Q. Your mentioning sea spray ties in to questions about the condominium’s location. How should we think about environmental conditions and the micro climate’s effect on buildings?

A. Environmental conditions are definitely a contributing factor as evident from the time dependence. Chloride deposition rates are site-dependent, a function of proximity to the sea coast, temperature and state of the ocean to produce sea spray. The proximity of the condominium complex to the mean high tide is something that investigators can measure and plug into equations that materials engineers use to assess properties such as corrosion-resistance of various metals in seacoast environments. The concrete cover and waterproofing provide some protection but that can be figured into the analysis. Micro-climates include the notion that some places in a structure remain wet while some are wet/dry or mostly dry. Sunlight and drainage are factors in this regard.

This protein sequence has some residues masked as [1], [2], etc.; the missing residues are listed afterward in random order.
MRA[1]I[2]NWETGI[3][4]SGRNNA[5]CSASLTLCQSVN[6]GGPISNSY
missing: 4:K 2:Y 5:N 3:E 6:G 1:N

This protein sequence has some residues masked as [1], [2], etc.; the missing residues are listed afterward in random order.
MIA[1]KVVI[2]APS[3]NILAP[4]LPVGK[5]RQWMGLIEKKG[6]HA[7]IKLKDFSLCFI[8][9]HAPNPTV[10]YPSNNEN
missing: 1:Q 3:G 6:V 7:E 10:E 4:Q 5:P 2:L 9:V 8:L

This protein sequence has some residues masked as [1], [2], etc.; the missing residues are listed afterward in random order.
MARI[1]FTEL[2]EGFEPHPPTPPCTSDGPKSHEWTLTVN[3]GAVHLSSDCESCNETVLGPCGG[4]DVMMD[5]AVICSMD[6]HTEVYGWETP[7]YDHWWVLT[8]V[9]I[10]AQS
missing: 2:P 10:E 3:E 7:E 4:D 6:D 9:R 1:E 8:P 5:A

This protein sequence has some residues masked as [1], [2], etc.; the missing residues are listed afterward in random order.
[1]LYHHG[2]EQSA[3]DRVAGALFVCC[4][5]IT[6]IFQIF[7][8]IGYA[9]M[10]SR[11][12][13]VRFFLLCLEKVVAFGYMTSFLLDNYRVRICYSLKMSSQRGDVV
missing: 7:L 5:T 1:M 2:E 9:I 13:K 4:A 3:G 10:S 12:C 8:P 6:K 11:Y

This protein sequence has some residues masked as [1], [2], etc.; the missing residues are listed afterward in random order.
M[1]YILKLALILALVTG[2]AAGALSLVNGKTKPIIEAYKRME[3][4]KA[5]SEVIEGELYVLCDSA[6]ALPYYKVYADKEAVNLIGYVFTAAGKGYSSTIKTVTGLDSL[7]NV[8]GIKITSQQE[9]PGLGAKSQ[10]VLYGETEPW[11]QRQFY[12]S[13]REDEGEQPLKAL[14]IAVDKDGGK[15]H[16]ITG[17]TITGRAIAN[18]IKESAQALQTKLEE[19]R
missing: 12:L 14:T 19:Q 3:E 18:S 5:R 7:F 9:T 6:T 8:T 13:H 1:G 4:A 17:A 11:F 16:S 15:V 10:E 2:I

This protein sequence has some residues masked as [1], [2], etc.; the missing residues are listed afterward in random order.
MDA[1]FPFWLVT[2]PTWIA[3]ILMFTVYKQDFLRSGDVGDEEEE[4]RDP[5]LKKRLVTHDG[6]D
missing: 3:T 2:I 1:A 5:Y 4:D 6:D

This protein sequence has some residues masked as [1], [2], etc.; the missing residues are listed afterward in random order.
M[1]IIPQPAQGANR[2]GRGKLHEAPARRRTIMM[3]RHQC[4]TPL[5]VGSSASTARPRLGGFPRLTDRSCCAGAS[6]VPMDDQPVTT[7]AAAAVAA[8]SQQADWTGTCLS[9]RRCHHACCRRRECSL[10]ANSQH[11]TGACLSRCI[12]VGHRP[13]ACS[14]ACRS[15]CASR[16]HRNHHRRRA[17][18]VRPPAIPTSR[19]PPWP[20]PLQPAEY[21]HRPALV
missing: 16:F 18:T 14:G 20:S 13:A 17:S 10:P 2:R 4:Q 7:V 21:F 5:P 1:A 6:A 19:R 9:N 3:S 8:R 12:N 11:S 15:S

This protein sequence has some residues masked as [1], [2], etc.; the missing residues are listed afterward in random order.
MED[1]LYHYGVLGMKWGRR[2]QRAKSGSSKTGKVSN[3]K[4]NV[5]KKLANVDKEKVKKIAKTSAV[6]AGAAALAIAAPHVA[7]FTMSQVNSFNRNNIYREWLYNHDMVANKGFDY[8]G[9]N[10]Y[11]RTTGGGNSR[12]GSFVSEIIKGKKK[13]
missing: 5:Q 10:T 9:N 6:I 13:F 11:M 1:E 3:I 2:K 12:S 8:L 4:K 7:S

If the structural degradation occurred above ground, sea spray and atmospheric corrosion could be a big factor. If the failure is below ground, repeated wetting and drying (or alternate immersion) without the cleansing of a good rain could be a factor.

Environmental conditions have a cumulative effect. Returning to our analogy, if you smoke cigarettes daily for 40 years, you’re more likely to suffer a heart attack as each artery is affected more and more until a risky situation exists, but there are other factors that can lower an individual’s risk.

Q. From an engineering perspective, how can we lower the risk of tragedies like these from happening?